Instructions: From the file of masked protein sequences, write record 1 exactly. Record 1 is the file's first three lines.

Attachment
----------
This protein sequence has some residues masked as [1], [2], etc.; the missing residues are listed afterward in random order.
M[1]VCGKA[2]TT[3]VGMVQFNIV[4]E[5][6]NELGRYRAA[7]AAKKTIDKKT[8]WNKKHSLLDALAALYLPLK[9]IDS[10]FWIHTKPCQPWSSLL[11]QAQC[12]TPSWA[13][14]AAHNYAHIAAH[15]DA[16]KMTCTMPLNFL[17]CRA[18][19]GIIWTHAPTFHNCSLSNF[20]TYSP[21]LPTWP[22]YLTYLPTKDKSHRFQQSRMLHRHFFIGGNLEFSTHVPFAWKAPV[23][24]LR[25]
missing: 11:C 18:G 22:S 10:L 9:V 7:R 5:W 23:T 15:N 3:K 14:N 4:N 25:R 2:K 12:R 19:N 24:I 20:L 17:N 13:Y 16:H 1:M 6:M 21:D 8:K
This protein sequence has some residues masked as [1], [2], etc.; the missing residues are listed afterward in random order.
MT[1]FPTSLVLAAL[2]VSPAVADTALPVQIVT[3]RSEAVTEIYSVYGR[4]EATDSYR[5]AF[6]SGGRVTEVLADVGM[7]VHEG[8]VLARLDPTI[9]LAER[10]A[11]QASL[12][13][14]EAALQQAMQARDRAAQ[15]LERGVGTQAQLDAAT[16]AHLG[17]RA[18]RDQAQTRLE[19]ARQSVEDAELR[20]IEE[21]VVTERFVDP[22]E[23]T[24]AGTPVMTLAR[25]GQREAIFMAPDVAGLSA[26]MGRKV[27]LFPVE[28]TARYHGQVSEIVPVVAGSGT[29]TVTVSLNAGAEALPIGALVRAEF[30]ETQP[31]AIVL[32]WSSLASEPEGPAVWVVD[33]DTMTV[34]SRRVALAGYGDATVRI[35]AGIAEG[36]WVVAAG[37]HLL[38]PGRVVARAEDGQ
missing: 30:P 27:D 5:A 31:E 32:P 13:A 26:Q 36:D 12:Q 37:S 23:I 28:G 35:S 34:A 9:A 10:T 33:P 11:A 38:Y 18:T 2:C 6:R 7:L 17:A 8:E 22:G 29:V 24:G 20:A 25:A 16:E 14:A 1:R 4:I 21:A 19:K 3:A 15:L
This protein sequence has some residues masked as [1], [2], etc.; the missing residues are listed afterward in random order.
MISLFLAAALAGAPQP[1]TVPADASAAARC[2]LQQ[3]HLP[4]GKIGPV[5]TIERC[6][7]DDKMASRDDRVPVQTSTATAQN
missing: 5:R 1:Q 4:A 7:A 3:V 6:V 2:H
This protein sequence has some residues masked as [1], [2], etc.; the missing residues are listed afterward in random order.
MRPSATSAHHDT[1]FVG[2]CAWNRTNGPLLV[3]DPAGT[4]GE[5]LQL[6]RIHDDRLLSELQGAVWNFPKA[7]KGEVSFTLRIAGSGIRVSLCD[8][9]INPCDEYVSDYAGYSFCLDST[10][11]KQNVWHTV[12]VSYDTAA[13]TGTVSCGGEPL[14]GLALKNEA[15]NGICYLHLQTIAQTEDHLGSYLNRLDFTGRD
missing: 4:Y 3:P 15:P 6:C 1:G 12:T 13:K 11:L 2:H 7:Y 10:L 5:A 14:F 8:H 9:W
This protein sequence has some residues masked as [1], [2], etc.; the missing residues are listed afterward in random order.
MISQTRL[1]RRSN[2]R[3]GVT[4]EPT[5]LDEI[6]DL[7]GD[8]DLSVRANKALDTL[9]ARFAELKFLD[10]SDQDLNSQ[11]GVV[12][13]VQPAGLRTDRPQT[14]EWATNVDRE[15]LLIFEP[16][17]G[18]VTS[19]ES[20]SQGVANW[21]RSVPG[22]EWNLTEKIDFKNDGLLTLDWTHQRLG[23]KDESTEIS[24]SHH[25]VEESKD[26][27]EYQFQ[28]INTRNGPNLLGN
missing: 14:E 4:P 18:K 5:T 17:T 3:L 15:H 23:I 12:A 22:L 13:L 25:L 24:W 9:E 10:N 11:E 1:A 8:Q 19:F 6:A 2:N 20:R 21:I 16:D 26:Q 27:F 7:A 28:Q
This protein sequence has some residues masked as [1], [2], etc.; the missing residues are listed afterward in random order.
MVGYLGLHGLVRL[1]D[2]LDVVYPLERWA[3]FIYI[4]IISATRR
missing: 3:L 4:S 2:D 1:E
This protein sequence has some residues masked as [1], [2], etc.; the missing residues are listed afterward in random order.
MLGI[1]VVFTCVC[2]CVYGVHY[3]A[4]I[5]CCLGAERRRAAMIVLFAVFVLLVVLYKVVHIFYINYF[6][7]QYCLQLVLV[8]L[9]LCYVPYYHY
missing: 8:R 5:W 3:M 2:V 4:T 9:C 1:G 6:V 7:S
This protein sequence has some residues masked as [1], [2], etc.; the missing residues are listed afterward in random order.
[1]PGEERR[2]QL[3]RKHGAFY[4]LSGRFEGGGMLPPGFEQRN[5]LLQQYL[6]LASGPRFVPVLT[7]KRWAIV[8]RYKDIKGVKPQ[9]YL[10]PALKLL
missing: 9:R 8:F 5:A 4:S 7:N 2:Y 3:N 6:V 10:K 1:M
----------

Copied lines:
This protein sequence has some residues masked as [1], [2], etc.; the missing residues are listed afterward in random order.
M[1]VCGKA[2]TT[3]VGMVQFNIV[4]E[5][6]NELGRYRAA[7]AAKKTIDKKT[8]WNKKHSLLDALAALYLPLK[9]IDS[10]FWIHTKPCQPWSSLL[11]QAQC[12]TPSWA[13][14]AAHNYAHIAAH[15]DA[16]KMTCTMPLNFL[17]CRA[18][19]GIIWTHAPTFHNCSLSNF[20]TYSP[21]LPTWP[22]YLTYLPTKDKSHRFQQSRMLHRHFFIGGNLEFSTHVPFAWKAPV[23][24]LR[25]
missing: 11:C 18:G 22:S 10:L 9:V 7:R 5:W 23:T 15:N 3:K 14:N 4:N 25:R 2:K 12:R 19:N 24:I 20:L 17:N 13:Y 16:H 1:M 6:M 21:D 8:K